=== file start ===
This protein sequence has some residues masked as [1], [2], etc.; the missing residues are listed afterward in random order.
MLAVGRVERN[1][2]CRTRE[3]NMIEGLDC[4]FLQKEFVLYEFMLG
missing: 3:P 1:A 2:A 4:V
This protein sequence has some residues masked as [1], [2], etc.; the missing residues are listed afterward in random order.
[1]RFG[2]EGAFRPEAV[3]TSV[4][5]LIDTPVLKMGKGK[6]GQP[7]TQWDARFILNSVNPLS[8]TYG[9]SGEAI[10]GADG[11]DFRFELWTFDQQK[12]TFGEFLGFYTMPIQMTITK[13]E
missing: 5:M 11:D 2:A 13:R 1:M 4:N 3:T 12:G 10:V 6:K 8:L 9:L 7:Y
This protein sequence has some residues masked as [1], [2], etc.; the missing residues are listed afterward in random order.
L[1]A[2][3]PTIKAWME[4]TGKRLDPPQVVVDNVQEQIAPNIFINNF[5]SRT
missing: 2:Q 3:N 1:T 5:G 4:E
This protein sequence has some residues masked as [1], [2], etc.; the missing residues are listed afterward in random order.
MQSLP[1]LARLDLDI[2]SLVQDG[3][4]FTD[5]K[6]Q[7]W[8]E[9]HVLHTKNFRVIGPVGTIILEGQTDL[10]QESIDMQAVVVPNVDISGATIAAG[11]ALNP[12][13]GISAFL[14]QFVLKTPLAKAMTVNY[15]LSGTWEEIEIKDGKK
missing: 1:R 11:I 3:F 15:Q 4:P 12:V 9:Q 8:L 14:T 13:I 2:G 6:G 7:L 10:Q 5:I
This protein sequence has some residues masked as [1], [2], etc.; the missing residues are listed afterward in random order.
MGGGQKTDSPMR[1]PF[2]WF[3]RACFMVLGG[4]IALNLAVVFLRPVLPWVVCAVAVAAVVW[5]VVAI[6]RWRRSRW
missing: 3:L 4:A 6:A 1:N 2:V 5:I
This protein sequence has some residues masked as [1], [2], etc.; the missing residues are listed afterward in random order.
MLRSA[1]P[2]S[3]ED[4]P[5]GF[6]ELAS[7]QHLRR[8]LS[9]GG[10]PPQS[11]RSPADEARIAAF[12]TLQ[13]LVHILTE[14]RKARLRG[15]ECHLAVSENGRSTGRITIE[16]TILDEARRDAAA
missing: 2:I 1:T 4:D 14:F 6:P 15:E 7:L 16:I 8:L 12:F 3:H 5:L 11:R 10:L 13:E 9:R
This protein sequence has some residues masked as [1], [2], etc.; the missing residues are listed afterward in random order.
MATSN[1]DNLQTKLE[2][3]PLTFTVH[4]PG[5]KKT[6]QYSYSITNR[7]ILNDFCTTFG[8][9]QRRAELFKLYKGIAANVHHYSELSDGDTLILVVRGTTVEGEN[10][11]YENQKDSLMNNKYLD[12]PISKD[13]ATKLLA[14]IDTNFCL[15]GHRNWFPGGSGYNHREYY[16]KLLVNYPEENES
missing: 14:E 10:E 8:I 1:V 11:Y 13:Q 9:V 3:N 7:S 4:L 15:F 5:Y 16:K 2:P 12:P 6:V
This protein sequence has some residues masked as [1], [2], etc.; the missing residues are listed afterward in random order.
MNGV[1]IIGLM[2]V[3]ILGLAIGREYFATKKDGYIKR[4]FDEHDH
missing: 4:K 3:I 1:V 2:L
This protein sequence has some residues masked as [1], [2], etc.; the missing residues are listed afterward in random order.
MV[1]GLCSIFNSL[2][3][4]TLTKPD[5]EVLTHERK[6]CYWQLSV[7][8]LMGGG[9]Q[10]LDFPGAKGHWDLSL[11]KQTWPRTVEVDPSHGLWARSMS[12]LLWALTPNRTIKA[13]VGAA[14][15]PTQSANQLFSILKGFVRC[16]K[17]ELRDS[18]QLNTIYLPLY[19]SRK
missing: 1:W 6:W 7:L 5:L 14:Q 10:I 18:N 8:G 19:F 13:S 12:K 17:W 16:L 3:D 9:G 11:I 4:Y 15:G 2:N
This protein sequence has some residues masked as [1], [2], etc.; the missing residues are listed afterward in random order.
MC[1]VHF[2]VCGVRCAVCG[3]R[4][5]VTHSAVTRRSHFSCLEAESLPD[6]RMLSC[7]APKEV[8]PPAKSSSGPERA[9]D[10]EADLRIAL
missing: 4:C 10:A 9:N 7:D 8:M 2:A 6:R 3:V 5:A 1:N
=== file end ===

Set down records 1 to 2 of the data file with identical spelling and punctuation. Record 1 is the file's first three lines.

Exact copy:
This protein sequence has some residues masked as [1], [2], etc.; the missing residues are listed afterward in random order.
MLAVGRVERN[1][2]CRTRE[3]NMIEGLDC[4]FLQKEFVLYEFMLG
missing: 3:P 1:A 2:A 4:V
This protein sequence has some residues masked as [1], [2], etc.; the missing residues are listed afterward in random order.
[1]RFG[2]EGAFRPEAV[3]TSV[4][5]LIDTPVLKMGKGK[6]GQP[7]TQWDARFILNSVNPLS[8]TYG[9]SGEAI[10]GADG[11]DFRFELWTFDQQK[12]TFGEFLGFYTMPIQMTITK[13]E
missing: 5:M 11:D 2:A 13:R 1:M 4:N 3:T 12:G 10:V 6:K 8:L 9:L 7:Y